Easy Oven-Roasted Tomatoes
on Aug 17, 2023
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There’s no better way to make fresh tomatoes even more special than by roasting them. With these easy oven-roasted tomatoes, you can fill a baking pan with sliced tomatoes, drizzle them with olive oil, sprinkle them with salt and pepper and let the heat do the rest. You will end up with tomatoes that you can use in countless ways including pasta, pizza, salads and so much more.
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Why You’ll Love This Recipe
It’s a quick and easy way to roast different sizes and kinds of tomatoes at once. You don’t have to stick to a single variety or a uniform size. Larger tomatoes can be sliced and smaller tomatoes can just be halved. The diameter doesn’t matter. As long as they are all a similar thickness they will roast in about 25-30 minutes in a 400-degree F oven.
You can roast a lot of tomatoes at once. It’s a good problem when you have more tomatoes than you know what to do with, right? This recipe is very easy to double. You can keep your oven going with multiple rounds of roasting.
The tomatoes are freezable. If you want to preserve peak season tomatoes, you can roast them and then freeze them. They thaw quickly at room temperature or you can put them frozen on pizza before it goes in the oven to bake.
Quick-Roasted vs. Slow-Roasted Tomatoes
There are 2 strategies to making oven-roasted tomatoes: slow-roasting or quick-roasting. They are both great. It just depends on how much time you have, and how you want the tomatoes to turn out even though the differences are subtle. You can roast tomatoes for a shorter amount of time at a higher temperature or for longer at a lower temperature.
Slow-roasted tomatoes turn out a little bit drier. When you roast them at a higher heat for less time, like I do for this recipe, they are juicier. Again, with either version you will have tomatoes that have tons of flavor.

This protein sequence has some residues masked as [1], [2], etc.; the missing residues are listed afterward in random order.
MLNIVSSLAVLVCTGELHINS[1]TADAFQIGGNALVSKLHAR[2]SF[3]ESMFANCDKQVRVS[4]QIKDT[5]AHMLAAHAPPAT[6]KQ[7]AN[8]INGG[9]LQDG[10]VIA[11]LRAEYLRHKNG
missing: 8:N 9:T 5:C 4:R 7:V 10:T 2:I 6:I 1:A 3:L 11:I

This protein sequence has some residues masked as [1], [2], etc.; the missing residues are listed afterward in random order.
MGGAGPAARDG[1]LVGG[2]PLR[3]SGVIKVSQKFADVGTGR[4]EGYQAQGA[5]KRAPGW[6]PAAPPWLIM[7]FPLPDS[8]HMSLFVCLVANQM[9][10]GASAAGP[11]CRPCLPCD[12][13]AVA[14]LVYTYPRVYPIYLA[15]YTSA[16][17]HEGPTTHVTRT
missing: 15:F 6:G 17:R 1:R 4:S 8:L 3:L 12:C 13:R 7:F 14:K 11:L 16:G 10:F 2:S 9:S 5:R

What Kind of Tomatoes are Best for Roasting?
You can roast any size from big beefsteaks to cherry tomatoes. Even tomatoes that you think of for sauce such as plum tomatoes or roma tomatoes can be roasted. As mentioned, make sure you have some consistency in thickness when you slice them. The diameter of the tomatoes can vary.
If you have medium to large tomatoes, slice them about a quarter-inch thick. For smaller grape tomatoes and cherry tomatoes, all you have to do is cut them in half.
This is what you need:
- Tomatoes: You can roast multiple types of tomatoes on the same pan as long you slice them about same thickness. This recipe is a great way to make the most of tomatoes from your garden or ones you buy at the farmer’s market.
- Olive oil: Since there are very few ingredients, I use extra virgin olive oil for the best taste.
- Kosher salt & black pepper: It’s important to season the tomatoes before they go into the oven.
How To Make Oven-Roasted Tomatoes
Preheat the oven to 400 degrees F. Line a rimmed baking sheet with parchment paper.
- Place the tomatoes on the pan, drizzle them with olive oil and season them with salt and pepper. The tomatoes should be in a single layer. They can be close together, but they should not be overlapping.
- Roast the tomatoes. Check on them after 25 minutes. The tomatoes are ready when they are wrinkled, but they should still look juicy in the middle. Usually, I end up roasting them for another 5 minutes, but it’s always good to look at them at the 25-minute mark. If some tomatoes are done and others aren’t, take them off the pan and continue roasting the rest.
How To Use Roasted Tomatoes
- Pasta, of course. With tomatoes, they are a total dream team. Simmer your noodles until they are al dente. If your tomatoes are cold because you’ve had them stored in the fridge, warm them in a skillet with some olive oil over low heat, Then when the pasta is ready, you can use tongs to transfer them from the pot to the tomatoes in the skillet. Stir everything together and finish with Parmesan cheese.
- Pizza: When you bake pizza in the oven, it is not enough time to cook the toppings. That’s what’s so handy about make-ahead toppings like roasted tomatoes. You can put refrigerated or frozen tomatoes right on the pizza with the cheese and everything else.